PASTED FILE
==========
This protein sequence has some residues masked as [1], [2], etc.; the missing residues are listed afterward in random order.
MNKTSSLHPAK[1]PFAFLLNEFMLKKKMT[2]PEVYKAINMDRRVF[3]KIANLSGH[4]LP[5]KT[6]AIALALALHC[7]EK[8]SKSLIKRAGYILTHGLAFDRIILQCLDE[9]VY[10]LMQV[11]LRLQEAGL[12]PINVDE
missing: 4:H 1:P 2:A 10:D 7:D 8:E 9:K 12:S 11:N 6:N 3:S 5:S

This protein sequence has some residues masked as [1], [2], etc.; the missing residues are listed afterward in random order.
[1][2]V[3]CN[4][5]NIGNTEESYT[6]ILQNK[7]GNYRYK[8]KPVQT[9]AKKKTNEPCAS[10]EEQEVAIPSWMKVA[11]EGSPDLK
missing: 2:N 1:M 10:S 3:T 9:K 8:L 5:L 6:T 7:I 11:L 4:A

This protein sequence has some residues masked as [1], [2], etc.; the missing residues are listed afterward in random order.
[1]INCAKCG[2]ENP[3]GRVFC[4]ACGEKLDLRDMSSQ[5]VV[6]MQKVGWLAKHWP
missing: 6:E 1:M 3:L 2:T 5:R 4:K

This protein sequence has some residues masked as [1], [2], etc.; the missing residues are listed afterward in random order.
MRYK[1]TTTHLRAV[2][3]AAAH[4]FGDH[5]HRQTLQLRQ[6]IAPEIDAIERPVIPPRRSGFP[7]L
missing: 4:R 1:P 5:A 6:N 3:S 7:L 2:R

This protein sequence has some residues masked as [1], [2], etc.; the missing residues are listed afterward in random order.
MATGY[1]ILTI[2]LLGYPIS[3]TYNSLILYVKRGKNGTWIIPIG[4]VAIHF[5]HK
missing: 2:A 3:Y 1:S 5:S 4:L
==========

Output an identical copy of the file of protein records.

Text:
This protein sequence has some residues masked as [1], [2], etc.; the missing residues are listed afterward in random order.
MNKTSSLHPAK[1]PFAFLLNEFMLKKKMT[2]PEVYKAINMDRRVF[3]KIANLSGH[4]LP[5]KT[6]AIALALALHC[7]EK[8]SKSLIKRAGYILTHGLAFDRIILQCLDE[9]VY[10]LMQV[11]LRLQEAGL[12]PINVDE
missing: 4:H 1:P 2:A 10:D 7:D 8:E 9:K 12:S 11:N 6:N 3:S 5:S

This protein sequence has some residues masked as [1], [2], etc.; the missing residues are listed afterward in random order.
[1][2]V[3]CN[4][5]NIGNTEESYT[6]ILQNK[7]GNYRYK[8]KPVQT[9]AKKKTNEPCAS[10]EEQEVAIPSWMKVA[11]EGSPDLK
missing: 2:N 1:M 10:S 3:T 9:K 8:L 5:L 6:T 7:I 11:L 4:A

This protein sequence has some residues masked as [1], [2], etc.; the missing residues are listed afterward in random order.
[1]INCAKCG[2]ENP[3]GRVFC[4]ACGEKLDLRDMSSQ[5]VV[6]MQKVGWLAKHWP
missing: 6:E 1:M 3:L 2:T 5:R 4:K

This protein sequence has some residues masked as [1], [2], etc.; the missing residues are listed afterward in random order.
MRYK[1]TTTHLRAV[2][3]AAAH[4]FGDH[5]HRQTLQLRQ[6]IAPEIDAIERPVIPPRRSGFP[7]L
missing: 4:R 1:P 5:A 6:N 3:S 7:L 2:R

This protein sequence has some residues masked as [1], [2], etc.; the missing residues are listed afterward in random order.
MATGY[1]ILTI[2]LLGYPIS[3]TYNSLILYVKRGKNGTWIIPIG[4]VAIHF[5]HK
missing: 2:A 3:Y 1:S 5:S 4:L